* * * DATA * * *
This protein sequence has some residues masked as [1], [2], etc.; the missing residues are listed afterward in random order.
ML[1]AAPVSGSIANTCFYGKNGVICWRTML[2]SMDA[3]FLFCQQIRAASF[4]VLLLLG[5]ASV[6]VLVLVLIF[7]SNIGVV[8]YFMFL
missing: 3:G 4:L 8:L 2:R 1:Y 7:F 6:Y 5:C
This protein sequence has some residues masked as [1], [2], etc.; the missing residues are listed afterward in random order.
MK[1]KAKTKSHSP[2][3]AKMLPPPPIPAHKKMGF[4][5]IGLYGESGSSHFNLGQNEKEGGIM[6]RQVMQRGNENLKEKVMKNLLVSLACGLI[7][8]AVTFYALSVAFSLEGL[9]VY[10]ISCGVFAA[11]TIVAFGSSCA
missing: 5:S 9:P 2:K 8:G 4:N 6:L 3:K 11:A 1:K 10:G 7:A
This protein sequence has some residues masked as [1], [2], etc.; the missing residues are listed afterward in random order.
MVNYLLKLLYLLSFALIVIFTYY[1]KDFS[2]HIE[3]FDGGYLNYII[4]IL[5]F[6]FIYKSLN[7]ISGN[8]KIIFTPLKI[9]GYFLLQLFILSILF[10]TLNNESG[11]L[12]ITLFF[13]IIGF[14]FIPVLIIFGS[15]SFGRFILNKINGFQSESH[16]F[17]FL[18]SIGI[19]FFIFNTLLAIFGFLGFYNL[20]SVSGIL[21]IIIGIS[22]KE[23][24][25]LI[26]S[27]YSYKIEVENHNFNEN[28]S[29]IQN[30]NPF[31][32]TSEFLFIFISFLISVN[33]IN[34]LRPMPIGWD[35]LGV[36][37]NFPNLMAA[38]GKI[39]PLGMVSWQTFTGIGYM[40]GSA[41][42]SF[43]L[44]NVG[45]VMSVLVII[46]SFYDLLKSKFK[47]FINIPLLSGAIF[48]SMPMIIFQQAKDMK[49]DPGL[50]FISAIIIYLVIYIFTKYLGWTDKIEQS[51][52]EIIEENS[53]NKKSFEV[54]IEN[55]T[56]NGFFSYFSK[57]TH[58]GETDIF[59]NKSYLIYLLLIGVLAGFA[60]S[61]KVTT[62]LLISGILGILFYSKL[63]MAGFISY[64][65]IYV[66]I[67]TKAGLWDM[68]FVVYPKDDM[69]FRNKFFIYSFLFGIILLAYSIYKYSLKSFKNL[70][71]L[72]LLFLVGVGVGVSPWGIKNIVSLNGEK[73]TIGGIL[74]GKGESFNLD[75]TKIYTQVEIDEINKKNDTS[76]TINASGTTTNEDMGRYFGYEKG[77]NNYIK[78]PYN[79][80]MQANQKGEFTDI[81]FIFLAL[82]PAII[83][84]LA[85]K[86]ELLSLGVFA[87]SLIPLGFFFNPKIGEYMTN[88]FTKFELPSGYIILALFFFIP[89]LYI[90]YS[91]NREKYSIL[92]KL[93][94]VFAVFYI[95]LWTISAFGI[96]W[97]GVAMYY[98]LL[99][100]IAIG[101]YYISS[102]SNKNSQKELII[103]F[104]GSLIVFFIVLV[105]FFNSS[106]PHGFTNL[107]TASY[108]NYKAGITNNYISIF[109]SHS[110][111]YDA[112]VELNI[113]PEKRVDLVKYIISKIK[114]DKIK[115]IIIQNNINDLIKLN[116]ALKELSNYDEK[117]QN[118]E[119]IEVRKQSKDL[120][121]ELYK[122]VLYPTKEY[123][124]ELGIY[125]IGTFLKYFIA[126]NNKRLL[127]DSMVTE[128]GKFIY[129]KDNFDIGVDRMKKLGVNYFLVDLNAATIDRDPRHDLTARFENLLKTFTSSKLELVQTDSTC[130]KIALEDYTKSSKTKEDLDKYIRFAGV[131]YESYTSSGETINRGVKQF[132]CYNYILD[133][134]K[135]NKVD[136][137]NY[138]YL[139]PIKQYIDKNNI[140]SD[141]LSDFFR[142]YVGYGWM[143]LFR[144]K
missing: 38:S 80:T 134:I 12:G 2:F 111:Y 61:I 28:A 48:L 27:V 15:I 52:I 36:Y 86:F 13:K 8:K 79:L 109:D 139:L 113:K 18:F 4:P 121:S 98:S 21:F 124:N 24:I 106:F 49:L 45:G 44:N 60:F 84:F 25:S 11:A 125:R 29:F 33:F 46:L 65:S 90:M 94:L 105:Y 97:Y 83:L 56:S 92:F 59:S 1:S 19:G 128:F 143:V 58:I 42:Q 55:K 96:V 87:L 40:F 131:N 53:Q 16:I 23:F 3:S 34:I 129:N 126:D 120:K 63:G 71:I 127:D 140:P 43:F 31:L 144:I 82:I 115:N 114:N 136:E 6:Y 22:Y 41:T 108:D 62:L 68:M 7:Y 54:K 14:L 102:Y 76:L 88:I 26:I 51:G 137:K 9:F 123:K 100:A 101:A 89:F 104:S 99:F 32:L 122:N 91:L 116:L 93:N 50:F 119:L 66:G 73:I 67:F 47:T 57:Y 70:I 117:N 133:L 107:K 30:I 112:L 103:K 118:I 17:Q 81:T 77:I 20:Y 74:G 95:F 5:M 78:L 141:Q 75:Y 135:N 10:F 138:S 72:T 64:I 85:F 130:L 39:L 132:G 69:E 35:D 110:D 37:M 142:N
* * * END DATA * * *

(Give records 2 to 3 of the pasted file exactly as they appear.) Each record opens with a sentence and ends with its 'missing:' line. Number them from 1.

This protein sequence has some residues masked as [1], [2], etc.; the missing residues are listed afterward in random order.
MK[1]KAKTKSHSP[2][3]AKMLPPPPIPAHKKMGF[4][5]IGLYGESGSSHFNLGQNEKEGGIM[6]RQVMQRGNENLKEKVMKNLLVSLACGLI[7][8]AVTFYALSVAFSLEGL[9]VY[10]ISCGVFAA[11]TIVAFGSSCA
missing: 5:S 9:P 2:K 8:G 4:N 6:L 3:K 11:A 1:K 10:G 7:A
This protein sequence has some residues masked as [1], [2], etc.; the missing residues are listed afterward in random order.
MVNYLLKLLYLLSFALIVIFTYY[1]KDFS[2]HIE[3]FDGGYLNYII[4]IL[5]F[6]FIYKSLN[7]ISGN[8]KIIFTPLKI[9]GYFLLQLFILSILF[10]TLNNESG[11]L[12]ITLFF[13]IIGF[14]FIPVLIIFGS[15]SFGRFILNKINGFQSESH[16]F[17]FL[18]SIGI[19]FFIFNTLLAIFGFLGFYNL[20]SVSGIL[21]IIIGIS[22]KE[23][24][25]LI[26]S[27]YSYKIEVENHNFNEN[28]S[29]IQN[30]NPF[31][32]TSEFLFIFISFLISVN[33]IN[34]LRPMPIGWD[35]LGV[36][37]NFPNLMAA[38]GKI[39]PLGMVSWQTFTGIGYM[40]GSA[41][42]SF[43]L[44]NVG[45]VMSVLVII[46]SFYDLLKSKFK[47]FINIPLLSGAIF[48]SMPMIIFQQAKDMK[49]DPGL[50]FISAIIIYLVIYIFTKYLGWTDKIEQS[51][52]EIIEENS[53]NKKSFEV[54]IEN[55]T[56]NGFFSYFSK[57]TH[58]GETDIF[59]NKSYLIYLLLIGVLAGFA[60]S[61]KVTT[62]LLISGILGILFYSKL[63]MAGFISY[64][65]IYV[66]I[67]TKAGLWDM[68]FVVYPKDDM[69]FRNKFFIYSFLFGIILLAYSIYKYSLKSFKNL[70][71]L[72]LLFLVGVGVGVSPWGIKNIVSLNGEK[73]TIGGIL[74]GKGESFNLD[75]TKIYTQVEIDEINKKNDTS[76]TINASGTTTNEDMGRYFGYEKG[77]NNYIK[78]PYN[79][80]MQANQKGEFTDI[81]FIFLAL[82]PAII[83][84]LA[85]K[86]ELLSLGVFA[87]SLIPLGFFFNPKIGEYMTN[88]FTKFELPSGYIILALFFFIP[89]LYI[90]YS[91]NREKYSIL[92]KL[93][94]VFAVFYI[95]LWTISAFGI[96]W[97]GVAMYY[98]LL[99][100]IAIG[101]YYISS[102]SNKNSQKELII[103]F[104]GSLIVFFIVLV[105]FFNSS[106]PHGFTNL[107]TASY[108]NYKAGITNNYISIF[109]SHS[110][111]YDA[112]VELNI[113]PEKRVDLVKYIISKIK[114]DKIK[115]IIIQNNINDLIKLN[116]ALKELSNYDEK[117]QN[118]E[119]IEVRKQSKDL[120][121]ELYK[122]VLYPTKEY[123][124]ELGIY[125]IGTFLKYFIA[126]NNKRLL[127]DSMVTE[128]GKFIY[129]KDNFDIGVDRMKKLGVNYFLVDLNAATIDRDPRHDLTARFENLLKTFTSSKLELVQTDSTC[130]KIALEDYTKSSKTKEDLDKYIRFAGV[131]YESYTSSGETINRGVKQF[132]CYNYILD[133][134]K[135]NKVD[136][137]NY[138]YL[139]PIKQYIDKNNI[140]SD[141]LSDFFR[142]YVGYGWM[143]LFR[144]K
missing: 38:S 80:T 134:I 12:G 2:F 111:Y 61:I 28:A 48:L 27:V 15:I 52:I 36:Y 86:F 13:K 8:K 79:L 109:D 139:L 113:K 18:F 4:P 121:S 98:S 21:F 124:N 24:I 106:F 49:L 45:G 44:N 60:F 84:F 25:S 11:A 125:R 29:F 33:F 46:L 65:S 90:M 94:L 105:Y 97:Y 83:L 56:S 92:F 59:S 1:S 19:G 128:F 143:V 58:I 42:Q 55:K 96:V 87:L 40:F 131:N 53:Q 16:I 23:F 3:S 34:I 129:N 126:D 120:K 63:G 71:I 127:D 140:P 43:F 31:L 144:I 82:I 115:N 114:N 136:E 6:Y 22:Y 41:T 108:D 62:L 68:M 7:Y 54:K 14:L 102:Y 76:L 88:I 26:I 51:G 137:K 9:F 123:K 100:A 101:A 89:F 104:S 99:F 32:L 122:N 91:L 116:L 93:N 50:F 119:L 66:G 73:I 67:F 47:T 57:Y 70:I 117:N 133:L 107:K 30:I 112:L 103:K 118:I 17:Q 81:T 77:I 20:Y 74:G 95:F 5:M 78:L 141:Q 75:Y 135:N 10:F 138:S 72:T 64:I 85:F 130:L 39:L 132:G 69:E 35:D 110:D 37:M 142:N